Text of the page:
By Porter Anderson / @Porter_Anderson
Sharing Recipes and Life
Recetas de mi vida — a lovely title that means “Recipes of My Life” — is more than a book, Anisa Onofre tells me. And it’s just the kind of collaborative effort with community creative talent that San Antonio’s Bexar County BiblioTech, a digital library, is known for nourishing.
Onofre is Publications Director for the 23-year-old Gemini Ink, a program which sees its mission as serving both writers and readers.
“Not just a cookbook,” Onofre says, Recetas de mi vida is “a collection of stories and recipes.”
She goes on:
The name comes from the writing workshop from which the stories and recipes were taken. The workshop was one of three from the Tinta Digital project, funded in part by the National Endowment for the Arts. Tinta Digital was a “year-long festival of literary arts education and outreach in San Antonio’s Southside,” and a collaboration between Gemini Ink and BiblioTech Digital Library.
The goal of the Recetas de mi vida workshop was that seniors share recipes and memories that would be featured in an ebook and shared via the Bibliotech Digital Library.
And this is the sort of project that SELF-e logically supports, bringing libraries and their writers and readers in digital contact.
Bexar County’s BiblioTech already has drawn attention for its all-digital configuration and its wide-ranging efforts in community outreach. As the library’s Laura Cole told me for an earlier story at Thought Catalog, “For us, finding SELF-e was a great fit. We looked a long time for how we were going to make this happen. But SELF-e was a package that we could just accept.”
In this case, Gemini Ink’s Writers in Communities (WIC) program has a chance to shine.
“We work with people who don’t usually consider themselves writers,” Onofre says, “so often we end up with voices and stories that one might not normally find in mainstream literature.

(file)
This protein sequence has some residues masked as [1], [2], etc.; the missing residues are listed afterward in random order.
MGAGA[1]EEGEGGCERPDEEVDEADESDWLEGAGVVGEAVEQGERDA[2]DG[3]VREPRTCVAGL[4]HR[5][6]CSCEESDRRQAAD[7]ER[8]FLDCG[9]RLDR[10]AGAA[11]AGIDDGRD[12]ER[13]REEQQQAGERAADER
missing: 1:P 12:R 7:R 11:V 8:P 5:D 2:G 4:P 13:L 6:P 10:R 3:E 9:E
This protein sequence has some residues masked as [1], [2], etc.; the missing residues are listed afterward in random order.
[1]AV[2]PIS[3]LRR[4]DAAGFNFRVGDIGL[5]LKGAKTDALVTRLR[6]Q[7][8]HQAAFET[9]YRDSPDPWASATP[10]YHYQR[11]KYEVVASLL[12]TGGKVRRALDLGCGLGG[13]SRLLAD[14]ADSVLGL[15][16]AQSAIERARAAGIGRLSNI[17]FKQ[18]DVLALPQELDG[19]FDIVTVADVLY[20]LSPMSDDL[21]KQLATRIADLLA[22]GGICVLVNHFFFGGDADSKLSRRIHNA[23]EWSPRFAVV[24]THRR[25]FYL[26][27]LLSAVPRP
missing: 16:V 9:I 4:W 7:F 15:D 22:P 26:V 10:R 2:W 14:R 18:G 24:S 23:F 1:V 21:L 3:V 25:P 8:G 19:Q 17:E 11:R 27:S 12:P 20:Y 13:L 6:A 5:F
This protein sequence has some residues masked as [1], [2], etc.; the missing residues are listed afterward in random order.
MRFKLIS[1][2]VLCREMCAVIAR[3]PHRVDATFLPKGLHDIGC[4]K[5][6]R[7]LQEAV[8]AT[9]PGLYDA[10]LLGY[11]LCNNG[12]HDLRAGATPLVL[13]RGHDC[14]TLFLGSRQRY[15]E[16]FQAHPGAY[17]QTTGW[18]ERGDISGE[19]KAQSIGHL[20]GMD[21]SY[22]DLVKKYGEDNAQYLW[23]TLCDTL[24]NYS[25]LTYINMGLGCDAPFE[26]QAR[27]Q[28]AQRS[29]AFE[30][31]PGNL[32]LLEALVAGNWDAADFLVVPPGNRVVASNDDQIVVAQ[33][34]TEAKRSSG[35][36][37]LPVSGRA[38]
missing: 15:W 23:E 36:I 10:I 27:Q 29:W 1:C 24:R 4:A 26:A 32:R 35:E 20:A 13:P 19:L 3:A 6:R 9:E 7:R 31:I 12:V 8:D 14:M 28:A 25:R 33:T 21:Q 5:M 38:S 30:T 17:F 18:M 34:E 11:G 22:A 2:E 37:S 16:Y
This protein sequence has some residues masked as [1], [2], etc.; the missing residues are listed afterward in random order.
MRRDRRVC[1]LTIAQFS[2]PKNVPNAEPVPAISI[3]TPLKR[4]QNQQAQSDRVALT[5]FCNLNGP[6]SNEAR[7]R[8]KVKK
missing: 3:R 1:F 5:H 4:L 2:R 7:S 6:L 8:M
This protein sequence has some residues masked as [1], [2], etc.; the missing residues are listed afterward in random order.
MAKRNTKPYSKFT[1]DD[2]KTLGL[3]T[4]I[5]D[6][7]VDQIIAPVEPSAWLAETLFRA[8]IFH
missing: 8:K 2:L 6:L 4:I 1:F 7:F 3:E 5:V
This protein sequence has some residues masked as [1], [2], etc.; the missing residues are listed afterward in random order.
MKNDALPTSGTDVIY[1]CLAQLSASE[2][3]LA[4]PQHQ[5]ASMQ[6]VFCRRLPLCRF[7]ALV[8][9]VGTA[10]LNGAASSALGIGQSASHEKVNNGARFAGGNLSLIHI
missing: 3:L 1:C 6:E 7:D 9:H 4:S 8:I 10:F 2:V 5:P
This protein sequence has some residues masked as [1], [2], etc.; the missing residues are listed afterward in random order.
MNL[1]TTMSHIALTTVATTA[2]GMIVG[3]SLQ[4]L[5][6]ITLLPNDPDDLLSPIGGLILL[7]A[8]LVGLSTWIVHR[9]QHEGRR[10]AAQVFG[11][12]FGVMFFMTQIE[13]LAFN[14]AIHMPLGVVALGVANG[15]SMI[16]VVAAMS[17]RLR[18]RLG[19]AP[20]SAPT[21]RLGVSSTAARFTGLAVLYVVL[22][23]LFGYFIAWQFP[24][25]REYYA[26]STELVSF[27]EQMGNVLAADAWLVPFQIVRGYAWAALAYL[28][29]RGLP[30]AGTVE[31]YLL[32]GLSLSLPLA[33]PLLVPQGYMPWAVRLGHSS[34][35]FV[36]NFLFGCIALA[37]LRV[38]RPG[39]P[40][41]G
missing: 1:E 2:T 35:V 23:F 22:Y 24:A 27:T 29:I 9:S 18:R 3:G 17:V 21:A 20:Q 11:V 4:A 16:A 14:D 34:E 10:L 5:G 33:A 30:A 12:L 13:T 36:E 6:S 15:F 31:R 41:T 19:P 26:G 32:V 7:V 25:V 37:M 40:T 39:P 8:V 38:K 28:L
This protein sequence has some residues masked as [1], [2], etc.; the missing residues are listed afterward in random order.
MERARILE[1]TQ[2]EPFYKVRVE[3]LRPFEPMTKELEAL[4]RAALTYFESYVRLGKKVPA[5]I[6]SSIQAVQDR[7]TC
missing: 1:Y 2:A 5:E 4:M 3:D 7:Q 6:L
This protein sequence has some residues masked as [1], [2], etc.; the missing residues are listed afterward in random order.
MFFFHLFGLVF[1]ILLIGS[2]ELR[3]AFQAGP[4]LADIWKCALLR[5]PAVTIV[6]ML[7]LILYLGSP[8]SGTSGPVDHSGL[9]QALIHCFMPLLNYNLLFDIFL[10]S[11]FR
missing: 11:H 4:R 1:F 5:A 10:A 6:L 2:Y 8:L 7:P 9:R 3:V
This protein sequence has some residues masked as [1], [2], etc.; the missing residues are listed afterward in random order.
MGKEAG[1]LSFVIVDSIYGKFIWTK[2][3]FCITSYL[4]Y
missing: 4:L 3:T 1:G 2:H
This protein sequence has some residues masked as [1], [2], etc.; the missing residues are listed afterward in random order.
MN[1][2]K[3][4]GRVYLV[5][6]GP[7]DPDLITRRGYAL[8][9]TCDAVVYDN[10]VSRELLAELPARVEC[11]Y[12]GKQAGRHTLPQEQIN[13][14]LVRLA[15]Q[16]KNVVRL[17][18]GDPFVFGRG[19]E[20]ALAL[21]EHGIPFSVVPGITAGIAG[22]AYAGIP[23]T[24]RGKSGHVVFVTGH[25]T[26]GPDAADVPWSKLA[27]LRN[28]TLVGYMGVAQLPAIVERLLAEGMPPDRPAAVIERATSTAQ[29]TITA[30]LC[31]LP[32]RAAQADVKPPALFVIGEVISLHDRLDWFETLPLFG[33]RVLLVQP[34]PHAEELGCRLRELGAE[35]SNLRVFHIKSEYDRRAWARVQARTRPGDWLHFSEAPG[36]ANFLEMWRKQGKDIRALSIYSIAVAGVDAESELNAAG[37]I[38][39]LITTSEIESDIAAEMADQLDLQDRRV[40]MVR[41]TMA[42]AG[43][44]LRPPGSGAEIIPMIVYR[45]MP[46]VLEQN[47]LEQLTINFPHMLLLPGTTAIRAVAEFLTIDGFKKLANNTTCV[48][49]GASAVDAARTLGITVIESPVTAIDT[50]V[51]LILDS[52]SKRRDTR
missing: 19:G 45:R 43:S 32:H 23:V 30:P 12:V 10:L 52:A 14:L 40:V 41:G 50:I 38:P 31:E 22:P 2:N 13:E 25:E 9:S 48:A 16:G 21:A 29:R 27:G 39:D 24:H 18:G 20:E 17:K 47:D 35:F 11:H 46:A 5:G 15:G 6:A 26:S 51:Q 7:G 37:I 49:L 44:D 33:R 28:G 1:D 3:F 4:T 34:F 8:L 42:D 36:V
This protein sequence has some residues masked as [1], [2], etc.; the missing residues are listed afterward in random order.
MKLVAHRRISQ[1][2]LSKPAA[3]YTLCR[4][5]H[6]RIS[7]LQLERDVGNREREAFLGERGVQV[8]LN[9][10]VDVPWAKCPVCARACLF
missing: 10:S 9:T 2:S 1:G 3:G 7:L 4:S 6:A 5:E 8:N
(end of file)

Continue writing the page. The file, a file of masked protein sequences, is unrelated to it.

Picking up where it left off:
“We also place published experienced writers in these workshops.” Recetas was led by Bárbara Renaud González, Latina journalist and author of Golondrina, why did you leave me? Bárbara’s very good at working with the seniors in our community. She has a way of unearthing the most interesting stories from students.
A Taste of the Recetas
Onofre kindly gives us a couple of samples of what sort of work is found in the Recetas project.
“Some good examples,” she says, “are those by Edward Guadalupe Acuña Lucio Cody, Jr., Eddie Sánchez, and Edna Leal Hinojosa. Their stories are very South Texas; often they code-switch, moving seamlessly between Spanish and English in their narratives. They touch on elements of South Texas culture that are everyday to this area, but to an outsider might seem exotic or even bizarre.
“‘Barbacoa and Big Red,’ by Cody, for instance, is about this one memory of him being a kid and expecting barbacoa (shredded beef) one morning, a traditional Sunday breakfast in San Antonio. Instead, what he unveils is the head of a cow (which is where barbacoa comes from).”
The head was ugly, no horns, no skin, huge tongue, and the saddest eyes. It even had a few long hairs sticking out of its chin and ears. How could this be Barbacoa? Abuelo was playing a trick on us.
“Or Hinojosa,” Onofre says, “in ‘Las Pita Blossoms de Kingsville, Texas,’ who writes about her mother’s approach to cutting down the pita blossoms every Spring.”
From the text:
It was a conquest, especially when you saw the tiny woman swinging that machete high enough and at an angle so as not to hurt the quiote, the hard green stem holding up the flowers. ‘No quiebres el quiote!‘… Remember, she was the leader, the slayer, the mera mera, conquerer of the towering cactus-tree…
And how do the ingredients of such lively writing come together?
Have a look at a poster (right) for the Recetas de mi vida workshops last year. The whole project is succinctly captured in its text:
Document your recipes and the memories they spark with local author Bárbara Renaud González. The compiled recipes and stories will be published in an ebook (readable on computers and other electronic devices) and shared with the Southside community and beyond through the BiblioTech Web site.
‘Sound like us’
Onofre says that a workshop called Imagen de mi barrio concluded the Tinta Digital project this summer, with a session facilitated by Texas Poet Laureate Carmen Tafolla.
“We also offered a free online writing workshop to teens,” Onofre tells us, “Yo Soy/I Am, facilitated by local poets Amanda Flores and Edward Vidaurre. From the Tinta Digital project comes three ebooks, to be available via BiblioTech—two are currently being produced.”
And, of course, what’s great is to see the contribution this kind of work makes to the reach and range of a community-committed library force like BiblioTech. As Onofre puts it:
The ebooks serve as documentation of a very specific time and place—the Southside of San Antonio. That they are available to Bexar County is significant because to know our history is so important. And these are histories that are not revised, that are honest, that sound like us.